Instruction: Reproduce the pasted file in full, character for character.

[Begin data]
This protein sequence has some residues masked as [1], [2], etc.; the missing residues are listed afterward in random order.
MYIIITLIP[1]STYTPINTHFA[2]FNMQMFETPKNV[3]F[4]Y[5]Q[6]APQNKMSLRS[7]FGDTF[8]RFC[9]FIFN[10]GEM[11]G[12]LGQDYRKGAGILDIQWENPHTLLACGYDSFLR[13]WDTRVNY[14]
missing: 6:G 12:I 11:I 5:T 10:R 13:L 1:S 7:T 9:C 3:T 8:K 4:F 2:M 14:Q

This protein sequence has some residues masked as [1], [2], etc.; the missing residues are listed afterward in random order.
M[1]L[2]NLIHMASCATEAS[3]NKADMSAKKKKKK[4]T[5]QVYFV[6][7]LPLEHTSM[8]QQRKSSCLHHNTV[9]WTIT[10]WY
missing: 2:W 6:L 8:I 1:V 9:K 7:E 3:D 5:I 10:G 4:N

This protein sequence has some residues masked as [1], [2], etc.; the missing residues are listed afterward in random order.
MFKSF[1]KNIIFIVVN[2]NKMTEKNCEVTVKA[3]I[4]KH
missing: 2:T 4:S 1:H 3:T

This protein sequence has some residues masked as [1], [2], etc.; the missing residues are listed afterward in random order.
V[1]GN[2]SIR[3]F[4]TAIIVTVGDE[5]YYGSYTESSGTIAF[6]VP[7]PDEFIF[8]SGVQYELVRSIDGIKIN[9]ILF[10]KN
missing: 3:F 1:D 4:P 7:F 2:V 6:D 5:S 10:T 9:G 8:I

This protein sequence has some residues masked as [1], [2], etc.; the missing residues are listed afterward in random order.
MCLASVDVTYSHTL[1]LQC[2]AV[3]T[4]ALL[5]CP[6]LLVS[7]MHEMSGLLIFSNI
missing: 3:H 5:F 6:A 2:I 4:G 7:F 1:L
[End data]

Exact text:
This protein sequence has some residues masked as [1], [2], etc.; the missing residues are listed afterward in random order.
MYIIITLIP[1]STYTPINTHFA[2]FNMQMFETPKNV[3]F[4]Y[5]Q[6]APQNKMSLRS[7]FGDTF[8]RFC[9]FIFN[10]GEM[11]G[12]LGQDYRKGAGILDIQWENPHTLLACGYDSFLR[13]WDTRVNY[14]
missing: 6:G 12:I 11:I 5:T 10:R 13:L 1:S 7:T 9:C 3:T 8:K 4:F 2:M 14:Q

This protein sequence has some residues masked as [1], [2], etc.; the missing residues are listed afterward in random order.
M[1]L[2]NLIHMASCATEAS[3]NKADMSAKKKKKK[4]T[5]QVYFV[6][7]LPLEHTSM[8]QQRKSSCLHHNTV[9]WTIT[10]WY
missing: 2:W 6:L 8:I 1:V 9:K 7:E 3:D 5:I 10:G 4:N

This protein sequence has some residues masked as [1], [2], etc.; the missing residues are listed afterward in random order.
MFKSF[1]KNIIFIVVN[2]NKMTEKNCEVTVKA[3]I[4]KH
missing: 2:T 4:S 1:H 3:T

This protein sequence has some residues masked as [1], [2], etc.; the missing residues are listed afterward in random order.
V[1]GN[2]SIR[3]F[4]TAIIVTVGDE[5]YYGSYTESSGTIAF[6]VP[7]PDEFIF[8]SGVQYELVRSIDGIKIN[9]ILF[10]KN
missing: 3:F 1:D 4:P 7:F 2:V 6:D 5:S 10:T 9:G 8:I

This protein sequence has some residues masked as [1], [2], etc.; the missing residues are listed afterward in random order.
MCLASVDVTYSHTL[1]LQC[2]AV[3]T[4]ALL[5]CP[6]LLVS[7]MHEMSGLLIFSNI
missing: 3:H 5:F 6:A 2:I 4:G 7:F 1:L